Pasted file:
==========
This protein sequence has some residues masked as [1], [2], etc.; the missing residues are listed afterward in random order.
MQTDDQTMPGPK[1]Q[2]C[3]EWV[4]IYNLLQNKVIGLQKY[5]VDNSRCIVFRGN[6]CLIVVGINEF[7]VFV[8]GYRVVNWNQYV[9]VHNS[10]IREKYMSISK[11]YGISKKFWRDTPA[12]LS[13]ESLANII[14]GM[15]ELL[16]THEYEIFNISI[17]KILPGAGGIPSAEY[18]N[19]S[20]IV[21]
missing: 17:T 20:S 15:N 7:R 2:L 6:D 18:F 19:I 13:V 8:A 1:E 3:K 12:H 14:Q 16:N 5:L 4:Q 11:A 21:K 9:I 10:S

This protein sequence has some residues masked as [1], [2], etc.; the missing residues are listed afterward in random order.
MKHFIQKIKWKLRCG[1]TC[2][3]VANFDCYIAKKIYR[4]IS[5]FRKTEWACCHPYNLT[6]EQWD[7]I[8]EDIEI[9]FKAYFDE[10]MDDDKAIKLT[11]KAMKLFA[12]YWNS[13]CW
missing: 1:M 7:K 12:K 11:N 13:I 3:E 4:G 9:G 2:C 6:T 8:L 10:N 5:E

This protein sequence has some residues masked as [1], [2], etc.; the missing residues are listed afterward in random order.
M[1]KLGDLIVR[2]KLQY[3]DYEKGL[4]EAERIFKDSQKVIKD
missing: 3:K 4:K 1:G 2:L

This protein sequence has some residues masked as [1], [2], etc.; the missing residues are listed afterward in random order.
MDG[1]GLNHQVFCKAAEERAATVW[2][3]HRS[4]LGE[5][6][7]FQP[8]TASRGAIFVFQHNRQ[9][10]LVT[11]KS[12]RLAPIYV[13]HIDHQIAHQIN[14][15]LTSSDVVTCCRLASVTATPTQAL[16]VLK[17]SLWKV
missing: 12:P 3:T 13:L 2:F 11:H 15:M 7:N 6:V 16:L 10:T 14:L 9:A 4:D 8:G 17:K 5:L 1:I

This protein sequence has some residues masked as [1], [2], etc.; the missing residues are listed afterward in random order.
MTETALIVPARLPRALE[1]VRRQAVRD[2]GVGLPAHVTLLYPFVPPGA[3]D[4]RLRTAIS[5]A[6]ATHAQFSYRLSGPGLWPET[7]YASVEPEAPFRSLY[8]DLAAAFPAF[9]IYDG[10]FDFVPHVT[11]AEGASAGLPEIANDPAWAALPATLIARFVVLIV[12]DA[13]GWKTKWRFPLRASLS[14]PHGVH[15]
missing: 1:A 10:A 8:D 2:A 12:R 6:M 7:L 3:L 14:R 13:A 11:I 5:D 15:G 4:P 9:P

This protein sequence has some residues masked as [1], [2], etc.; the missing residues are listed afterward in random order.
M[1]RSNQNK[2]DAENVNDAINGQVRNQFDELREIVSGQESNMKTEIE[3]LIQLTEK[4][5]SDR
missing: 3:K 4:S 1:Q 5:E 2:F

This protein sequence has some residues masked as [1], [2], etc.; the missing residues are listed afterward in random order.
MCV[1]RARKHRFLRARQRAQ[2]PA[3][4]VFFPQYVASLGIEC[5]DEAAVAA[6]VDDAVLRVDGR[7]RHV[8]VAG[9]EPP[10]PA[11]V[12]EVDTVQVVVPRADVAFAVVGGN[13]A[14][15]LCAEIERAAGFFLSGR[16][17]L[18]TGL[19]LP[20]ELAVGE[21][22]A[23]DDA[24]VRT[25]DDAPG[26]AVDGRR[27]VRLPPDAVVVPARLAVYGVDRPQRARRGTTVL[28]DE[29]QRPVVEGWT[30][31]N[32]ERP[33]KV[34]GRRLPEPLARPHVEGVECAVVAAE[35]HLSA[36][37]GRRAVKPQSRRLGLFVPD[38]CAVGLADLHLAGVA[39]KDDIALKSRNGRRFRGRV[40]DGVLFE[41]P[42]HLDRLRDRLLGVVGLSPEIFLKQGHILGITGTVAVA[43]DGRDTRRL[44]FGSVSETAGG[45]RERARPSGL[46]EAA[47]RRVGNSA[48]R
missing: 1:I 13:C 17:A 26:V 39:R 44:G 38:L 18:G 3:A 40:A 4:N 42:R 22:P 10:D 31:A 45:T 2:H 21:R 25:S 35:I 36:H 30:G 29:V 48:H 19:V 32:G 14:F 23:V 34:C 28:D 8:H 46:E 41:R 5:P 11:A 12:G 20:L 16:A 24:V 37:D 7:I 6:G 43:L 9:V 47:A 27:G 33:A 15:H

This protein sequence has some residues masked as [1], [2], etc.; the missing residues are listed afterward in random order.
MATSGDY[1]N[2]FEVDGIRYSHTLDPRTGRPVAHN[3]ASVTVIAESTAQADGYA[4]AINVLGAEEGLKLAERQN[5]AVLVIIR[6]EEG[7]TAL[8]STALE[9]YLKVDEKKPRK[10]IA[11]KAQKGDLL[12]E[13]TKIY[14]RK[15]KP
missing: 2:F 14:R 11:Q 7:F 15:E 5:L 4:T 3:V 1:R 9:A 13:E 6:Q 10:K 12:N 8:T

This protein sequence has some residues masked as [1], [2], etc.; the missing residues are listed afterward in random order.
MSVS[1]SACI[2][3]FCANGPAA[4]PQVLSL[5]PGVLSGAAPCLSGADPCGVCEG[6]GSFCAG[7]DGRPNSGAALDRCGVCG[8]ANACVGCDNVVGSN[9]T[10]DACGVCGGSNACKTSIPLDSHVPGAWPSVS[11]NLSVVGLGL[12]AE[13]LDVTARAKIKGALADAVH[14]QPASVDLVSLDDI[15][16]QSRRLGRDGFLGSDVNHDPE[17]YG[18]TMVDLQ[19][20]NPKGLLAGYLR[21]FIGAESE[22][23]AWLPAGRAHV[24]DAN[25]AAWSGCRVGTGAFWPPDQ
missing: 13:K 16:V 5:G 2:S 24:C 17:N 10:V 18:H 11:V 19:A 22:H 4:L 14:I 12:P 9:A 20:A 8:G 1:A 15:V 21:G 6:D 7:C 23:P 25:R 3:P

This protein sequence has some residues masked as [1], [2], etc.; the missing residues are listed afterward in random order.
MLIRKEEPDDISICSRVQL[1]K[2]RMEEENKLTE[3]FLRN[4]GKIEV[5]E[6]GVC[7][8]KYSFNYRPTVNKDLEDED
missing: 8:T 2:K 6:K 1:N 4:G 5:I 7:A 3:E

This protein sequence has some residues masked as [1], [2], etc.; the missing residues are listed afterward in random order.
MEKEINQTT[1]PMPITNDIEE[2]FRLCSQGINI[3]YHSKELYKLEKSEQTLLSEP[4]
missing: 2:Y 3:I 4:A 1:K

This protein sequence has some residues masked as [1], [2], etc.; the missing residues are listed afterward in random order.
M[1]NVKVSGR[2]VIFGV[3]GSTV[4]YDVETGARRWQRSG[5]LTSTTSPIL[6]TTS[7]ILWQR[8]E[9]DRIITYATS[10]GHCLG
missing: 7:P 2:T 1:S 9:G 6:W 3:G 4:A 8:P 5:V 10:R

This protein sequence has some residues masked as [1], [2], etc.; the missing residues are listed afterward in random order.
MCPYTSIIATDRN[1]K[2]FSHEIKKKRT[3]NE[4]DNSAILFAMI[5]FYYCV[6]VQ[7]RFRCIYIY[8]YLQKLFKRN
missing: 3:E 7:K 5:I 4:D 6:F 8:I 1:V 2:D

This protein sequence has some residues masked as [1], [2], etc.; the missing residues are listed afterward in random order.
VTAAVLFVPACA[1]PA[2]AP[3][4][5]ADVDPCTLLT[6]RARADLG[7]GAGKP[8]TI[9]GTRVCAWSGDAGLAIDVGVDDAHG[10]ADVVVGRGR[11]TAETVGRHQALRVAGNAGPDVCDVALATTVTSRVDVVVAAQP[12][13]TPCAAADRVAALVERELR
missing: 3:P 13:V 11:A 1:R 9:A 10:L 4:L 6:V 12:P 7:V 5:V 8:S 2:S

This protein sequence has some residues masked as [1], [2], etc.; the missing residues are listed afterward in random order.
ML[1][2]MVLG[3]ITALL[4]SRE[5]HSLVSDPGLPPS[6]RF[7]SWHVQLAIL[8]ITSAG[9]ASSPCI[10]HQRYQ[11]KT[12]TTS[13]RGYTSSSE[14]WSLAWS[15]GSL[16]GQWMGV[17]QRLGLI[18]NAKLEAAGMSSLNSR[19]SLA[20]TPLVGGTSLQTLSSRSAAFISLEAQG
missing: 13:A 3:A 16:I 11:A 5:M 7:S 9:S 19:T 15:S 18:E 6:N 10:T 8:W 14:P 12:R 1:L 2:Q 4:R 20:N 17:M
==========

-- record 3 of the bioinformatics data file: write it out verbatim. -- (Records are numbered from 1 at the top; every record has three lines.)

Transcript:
This protein sequence has some residues masked as [1], [2], etc.; the missing residues are listed afterward in random order.
M[1]KLGDLIVR[2]KLQY[3]DYEKGL[4]EAERIFKDSQKVIKD
missing: 3:K 4:K 1:G 2:L